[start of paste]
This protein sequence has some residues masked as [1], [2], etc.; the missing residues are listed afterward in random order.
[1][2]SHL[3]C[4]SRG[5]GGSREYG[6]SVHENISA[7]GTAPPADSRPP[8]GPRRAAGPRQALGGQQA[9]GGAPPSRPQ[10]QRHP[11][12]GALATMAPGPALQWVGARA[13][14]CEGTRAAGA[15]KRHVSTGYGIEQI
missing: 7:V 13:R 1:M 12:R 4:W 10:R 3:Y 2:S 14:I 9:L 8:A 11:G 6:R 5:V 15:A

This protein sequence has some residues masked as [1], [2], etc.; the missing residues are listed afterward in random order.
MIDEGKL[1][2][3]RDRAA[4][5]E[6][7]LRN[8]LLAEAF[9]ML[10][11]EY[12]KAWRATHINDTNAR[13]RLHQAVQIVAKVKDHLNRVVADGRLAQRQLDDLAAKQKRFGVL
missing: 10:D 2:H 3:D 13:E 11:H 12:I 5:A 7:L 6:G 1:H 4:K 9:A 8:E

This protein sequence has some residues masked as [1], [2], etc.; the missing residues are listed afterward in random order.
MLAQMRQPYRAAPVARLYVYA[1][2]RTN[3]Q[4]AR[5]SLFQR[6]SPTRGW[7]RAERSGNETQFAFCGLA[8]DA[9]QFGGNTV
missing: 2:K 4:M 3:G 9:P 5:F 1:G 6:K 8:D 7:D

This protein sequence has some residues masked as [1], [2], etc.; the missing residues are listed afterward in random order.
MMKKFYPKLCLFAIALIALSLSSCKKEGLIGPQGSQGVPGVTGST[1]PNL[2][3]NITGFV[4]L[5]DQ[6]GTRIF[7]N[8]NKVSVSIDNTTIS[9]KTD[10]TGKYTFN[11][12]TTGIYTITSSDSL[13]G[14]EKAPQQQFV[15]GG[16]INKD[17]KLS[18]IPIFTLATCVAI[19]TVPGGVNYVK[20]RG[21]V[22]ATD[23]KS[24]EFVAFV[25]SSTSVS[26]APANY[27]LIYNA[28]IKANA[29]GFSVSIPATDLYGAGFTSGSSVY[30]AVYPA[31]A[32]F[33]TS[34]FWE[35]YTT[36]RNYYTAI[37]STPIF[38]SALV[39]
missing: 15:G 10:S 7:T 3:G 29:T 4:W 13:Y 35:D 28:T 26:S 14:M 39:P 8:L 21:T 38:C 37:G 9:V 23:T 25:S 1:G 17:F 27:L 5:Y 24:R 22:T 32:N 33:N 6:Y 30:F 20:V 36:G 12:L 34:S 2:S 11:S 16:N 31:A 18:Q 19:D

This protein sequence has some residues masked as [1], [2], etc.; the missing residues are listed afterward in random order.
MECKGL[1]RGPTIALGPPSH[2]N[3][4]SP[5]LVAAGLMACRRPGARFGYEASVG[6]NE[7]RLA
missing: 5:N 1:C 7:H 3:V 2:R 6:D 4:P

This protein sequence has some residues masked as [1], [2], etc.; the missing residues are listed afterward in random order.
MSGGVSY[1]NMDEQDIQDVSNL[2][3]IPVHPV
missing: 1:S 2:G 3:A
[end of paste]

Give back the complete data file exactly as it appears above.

This protein sequence has some residues masked as [1], [2], etc.; the missing residues are listed afterward in random order.
[1][2]SHL[3]C[4]SRG[5]GGSREYG[6]SVHENISA[7]GTAPPADSRPP[8]GPRRAAGPRQALGGQQA[9]GGAPPSRPQ[10]QRHP[11][12]GALATMAPGPALQWVGARA[13][14]CEGTRAAGA[15]KRHVSTGYGIEQI
missing: 7:V 13:R 1:M 12:R 4:W 10:R 3:Y 2:S 14:I 9:L 8:A 11:G 6:R 5:V 15:A

This protein sequence has some residues masked as [1], [2], etc.; the missing residues are listed afterward in random order.
MIDEGKL[1][2][3]RDRAA[4][5]E[6][7]LRN[8]LLAEAF[9]ML[10][11]EY[12]KAWRATHINDTNAR[13]RLHQAVQIVAKVKDHLNRVVADGRLAQRQLDDLAAKQKRFGVL
missing: 10:D 2:H 3:D 13:E 11:H 12:I 5:A 7:L 6:G 1:H 4:K 9:A 8:E

This protein sequence has some residues masked as [1], [2], etc.; the missing residues are listed afterward in random order.
MLAQMRQPYRAAPVARLYVYA[1][2]RTN[3]Q[4]AR[5]SLFQR[6]SPTRGW[7]RAERSGNETQFAFCGLA[8]DA[9]QFGGNTV
missing: 2:K 4:M 3:G 9:P 5:F 1:G 6:K 8:D 7:D

This protein sequence has some residues masked as [1], [2], etc.; the missing residues are listed afterward in random order.
MMKKFYPKLCLFAIALIALSLSSCKKEGLIGPQGSQGVPGVTGST[1]PNL[2][3]NITGFV[4]L[5]DQ[6]GTRIF[7]N[8]NKVSVSIDNTTIS[9]KTD[10]TGKYTFN[11][12]TTGIYTITSSDSL[13]G[14]EKAPQQQFV[15]GG[16]INKD[17]KLS[18]IPIFTLATCVAI[19]TVPGGVNYVK[20]RG[21]V[22]ATD[23]KS[24]EFVAFV[25]SSTSVS[26]APANY[27]LIYNA[28]IKANA[29]GFSVSIPATDLYGAGFTSGSSVY[30]AVYPA[31]A[32]F[33]TS[34]FWE[35]YTT[36]RNYYTAI[37]STPIF[38]SALV[39]
missing: 15:G 10:S 7:T 3:G 29:T 4:W 13:Y 35:D 28:T 26:S 14:M 39:P 8:L 21:T 38:C 37:G 9:V 23:T 25:S 1:G 17:F 27:L 5:Y 24:R 22:T 32:N 33:N 6:Y 30:F 20:V 36:G 12:L 34:S 2:S 11:S 16:N 31:A 18:Q 19:D

This protein sequence has some residues masked as [1], [2], etc.; the missing residues are listed afterward in random order.
MECKGL[1]RGPTIALGPPSH[2]N[3][4]SP[5]LVAAGLMACRRPGARFGYEASVG[6]NE[7]RLA
missing: 5:N 1:C 7:H 3:V 2:R 6:D 4:P

This protein sequence has some residues masked as [1], [2], etc.; the missing residues are listed afterward in random order.
MSGGVSY[1]NMDEQDIQDVSNL[2][3]IPVHPV
missing: 1:S 2:G 3:A